Ukrainian researchers have enriched the international whale registry with unique photos of humpback whales
Thanks to Ukrainian scientists, the international register of humpback whales in one of the regions of the Southern Ocean has increased almost 15 times!
This opens up new opportunities for researchers from all over the world to study the populations of these animals and their migration routes.
For example, there were only 15 humpback whales in the HappyWhale international whale base, identified in the South Orkney Islands (located northeast of Academician Vernadsky Research Station. There are already 211 individuals from this area, and all this - thanks to the difficult work of Ukrainian biologists.
Humpback whales (Megaptera novaeangliae) are a cosmopolitan species which can migrate up to 8500 km between seasonal breeding and feeding areas, except for the non-migratory Arabian Sea breeding population. Humpback whale populations in the same hemisphere are roughly synchronized in the timing of their migration to and from feeding areas.
Last winter, scientists from the National Academy of Sciences of Ukraine, Karina Vyshnyakova and Yulia Ivanchikova, worked for more than 3 months on an expedition in the Southern Ocean aboard the Ukrainian trawler Sea of the Commonwealth. Among their tasks was the photo-identification of whales: the tails of these animals have a unique pattern, like human fingerprints. So the researchers stood on the deck for hours, staring at the ocean waves to "catch" whale tails in the photo. During the expedition, Julia and Karina collected more than 300 unique photos.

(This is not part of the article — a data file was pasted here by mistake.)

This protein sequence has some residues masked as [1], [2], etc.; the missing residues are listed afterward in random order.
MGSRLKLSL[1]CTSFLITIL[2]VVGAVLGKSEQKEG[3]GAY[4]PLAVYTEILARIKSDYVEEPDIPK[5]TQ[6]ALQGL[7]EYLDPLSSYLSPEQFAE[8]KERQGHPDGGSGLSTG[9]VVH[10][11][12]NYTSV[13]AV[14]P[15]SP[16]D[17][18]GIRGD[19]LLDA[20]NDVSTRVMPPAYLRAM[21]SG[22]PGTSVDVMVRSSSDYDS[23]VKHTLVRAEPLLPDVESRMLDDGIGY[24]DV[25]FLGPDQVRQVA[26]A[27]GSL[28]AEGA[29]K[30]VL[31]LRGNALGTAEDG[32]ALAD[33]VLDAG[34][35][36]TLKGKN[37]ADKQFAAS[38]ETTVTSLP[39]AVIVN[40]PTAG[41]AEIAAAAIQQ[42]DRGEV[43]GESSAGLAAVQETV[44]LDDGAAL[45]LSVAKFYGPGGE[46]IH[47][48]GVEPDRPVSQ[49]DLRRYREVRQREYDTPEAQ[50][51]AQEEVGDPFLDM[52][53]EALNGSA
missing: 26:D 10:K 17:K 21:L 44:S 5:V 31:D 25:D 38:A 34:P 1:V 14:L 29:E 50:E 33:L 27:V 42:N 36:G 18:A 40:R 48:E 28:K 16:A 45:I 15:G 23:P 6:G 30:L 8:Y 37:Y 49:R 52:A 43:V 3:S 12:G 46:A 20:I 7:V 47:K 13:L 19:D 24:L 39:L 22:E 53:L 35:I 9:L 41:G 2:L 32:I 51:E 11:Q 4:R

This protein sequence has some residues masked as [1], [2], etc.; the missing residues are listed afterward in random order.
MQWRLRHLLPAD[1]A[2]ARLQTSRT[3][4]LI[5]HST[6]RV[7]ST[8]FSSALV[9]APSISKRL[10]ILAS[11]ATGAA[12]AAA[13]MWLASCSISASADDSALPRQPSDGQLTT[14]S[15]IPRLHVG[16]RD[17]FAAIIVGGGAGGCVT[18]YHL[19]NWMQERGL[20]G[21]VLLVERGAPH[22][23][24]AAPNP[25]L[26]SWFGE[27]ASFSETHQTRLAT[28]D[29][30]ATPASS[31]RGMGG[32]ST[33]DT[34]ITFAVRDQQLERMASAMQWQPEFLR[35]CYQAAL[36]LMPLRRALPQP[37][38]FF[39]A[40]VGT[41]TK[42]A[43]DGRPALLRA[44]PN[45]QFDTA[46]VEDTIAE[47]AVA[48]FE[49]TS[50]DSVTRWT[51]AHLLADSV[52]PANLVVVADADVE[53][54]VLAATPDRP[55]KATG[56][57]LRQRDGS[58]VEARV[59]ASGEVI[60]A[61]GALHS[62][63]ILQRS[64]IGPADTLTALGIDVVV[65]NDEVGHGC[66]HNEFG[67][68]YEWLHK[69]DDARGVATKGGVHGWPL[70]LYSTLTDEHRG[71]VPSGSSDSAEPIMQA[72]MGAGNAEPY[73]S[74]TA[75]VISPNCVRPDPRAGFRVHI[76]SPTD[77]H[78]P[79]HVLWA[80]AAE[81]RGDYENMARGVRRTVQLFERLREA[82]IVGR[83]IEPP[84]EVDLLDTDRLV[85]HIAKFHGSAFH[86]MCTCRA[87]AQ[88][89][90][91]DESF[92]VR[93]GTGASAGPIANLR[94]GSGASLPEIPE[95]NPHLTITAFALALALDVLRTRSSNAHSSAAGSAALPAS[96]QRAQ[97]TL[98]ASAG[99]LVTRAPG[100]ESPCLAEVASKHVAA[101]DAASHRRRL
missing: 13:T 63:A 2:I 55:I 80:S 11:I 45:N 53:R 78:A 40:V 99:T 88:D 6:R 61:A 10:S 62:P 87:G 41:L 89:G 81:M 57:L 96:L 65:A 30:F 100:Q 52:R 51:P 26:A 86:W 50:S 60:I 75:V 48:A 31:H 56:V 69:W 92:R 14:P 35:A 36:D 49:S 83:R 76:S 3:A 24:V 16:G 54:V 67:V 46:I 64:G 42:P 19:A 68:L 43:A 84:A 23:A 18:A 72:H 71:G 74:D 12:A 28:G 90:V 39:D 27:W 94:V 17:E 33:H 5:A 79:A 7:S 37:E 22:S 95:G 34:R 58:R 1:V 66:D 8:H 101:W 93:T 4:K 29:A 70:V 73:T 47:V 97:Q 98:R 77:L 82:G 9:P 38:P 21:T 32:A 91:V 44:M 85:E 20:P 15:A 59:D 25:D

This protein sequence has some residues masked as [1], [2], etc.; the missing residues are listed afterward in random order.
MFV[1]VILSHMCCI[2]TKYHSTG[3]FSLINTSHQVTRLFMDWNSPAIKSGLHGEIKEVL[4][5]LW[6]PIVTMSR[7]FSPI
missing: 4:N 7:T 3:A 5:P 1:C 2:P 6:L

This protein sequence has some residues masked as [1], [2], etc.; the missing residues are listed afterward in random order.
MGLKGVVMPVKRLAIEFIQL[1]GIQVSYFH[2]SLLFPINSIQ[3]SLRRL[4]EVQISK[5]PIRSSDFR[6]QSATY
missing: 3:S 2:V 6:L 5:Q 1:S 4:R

After their processing, a catalog of 275 identified animals was created in Ukraine. Those photos of sufficient quality and did not have repetitions were uploaded to the international whale base HappyWhale. In total, it is 230 photos. Most of them were from the waters of the South Orkney Islands, which increased the register of hunchbacks from this area by almost 15 times.
There was a "white spot" in this region of the Southern Ocean regarding the identification of whales. We managed to collect enough data from closing this 'spot'.Vernadsky Research Base
It is also important that these data already have the first significant conclusions. It turned out that about a dozen whales from the waters of the South Orkney Islands since 2006 have been found off the coast of Panama and Brazil! This gives a completely new idea about the migration of these animals because previously it was thought that from the Southern Ocean, hunchbacks do not migrate to such "high" Atlantic waters.
The scientists of the National Academy of Sciences have been working on a unique project on photo-identification of whales for over three years. Currently, the catalog contains more than 750 identified humpback whales.